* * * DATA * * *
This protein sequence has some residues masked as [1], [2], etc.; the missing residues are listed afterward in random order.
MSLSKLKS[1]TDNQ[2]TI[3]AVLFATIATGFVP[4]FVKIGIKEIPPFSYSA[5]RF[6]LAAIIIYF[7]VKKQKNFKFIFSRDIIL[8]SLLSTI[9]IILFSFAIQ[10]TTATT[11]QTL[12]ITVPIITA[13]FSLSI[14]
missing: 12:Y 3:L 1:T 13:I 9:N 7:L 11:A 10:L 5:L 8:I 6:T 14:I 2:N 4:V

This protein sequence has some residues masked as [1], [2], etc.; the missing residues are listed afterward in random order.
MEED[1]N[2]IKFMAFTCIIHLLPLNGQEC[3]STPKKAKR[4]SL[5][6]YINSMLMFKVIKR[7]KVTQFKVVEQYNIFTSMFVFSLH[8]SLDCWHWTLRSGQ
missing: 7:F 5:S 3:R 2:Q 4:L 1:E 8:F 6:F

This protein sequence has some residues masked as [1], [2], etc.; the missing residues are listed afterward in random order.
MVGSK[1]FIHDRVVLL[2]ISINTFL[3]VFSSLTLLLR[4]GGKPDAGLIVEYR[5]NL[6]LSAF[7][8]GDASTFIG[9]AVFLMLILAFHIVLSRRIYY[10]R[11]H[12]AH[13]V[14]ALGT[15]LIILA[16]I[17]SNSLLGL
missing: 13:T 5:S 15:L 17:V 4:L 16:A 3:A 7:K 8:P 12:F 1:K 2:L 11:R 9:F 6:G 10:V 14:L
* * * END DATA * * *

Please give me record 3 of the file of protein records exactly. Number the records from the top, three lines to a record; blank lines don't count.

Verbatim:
This protein sequence has some residues masked as [1], [2], etc.; the missing residues are listed afterward in random order.
MVGSK[1]FIHDRVVLL[2]ISINTFL[3]VFSSLTLLLR[4]GGKPDAGLIVEYR[5]NL[6]LSAF[7][8]GDASTFIG[9]AVFLMLILAFHIVLSRRIYY[10]R[11]H[12]AH[13]V[14]ALGT[15]LIILA[16]I[17]SNSLLGL
missing: 13:T 5:S 15:L 17:V 4:L 16:A 3:A 7:K 8:P 12:F 1:K 2:L 11:R 9:F 6:G 10:V 14:L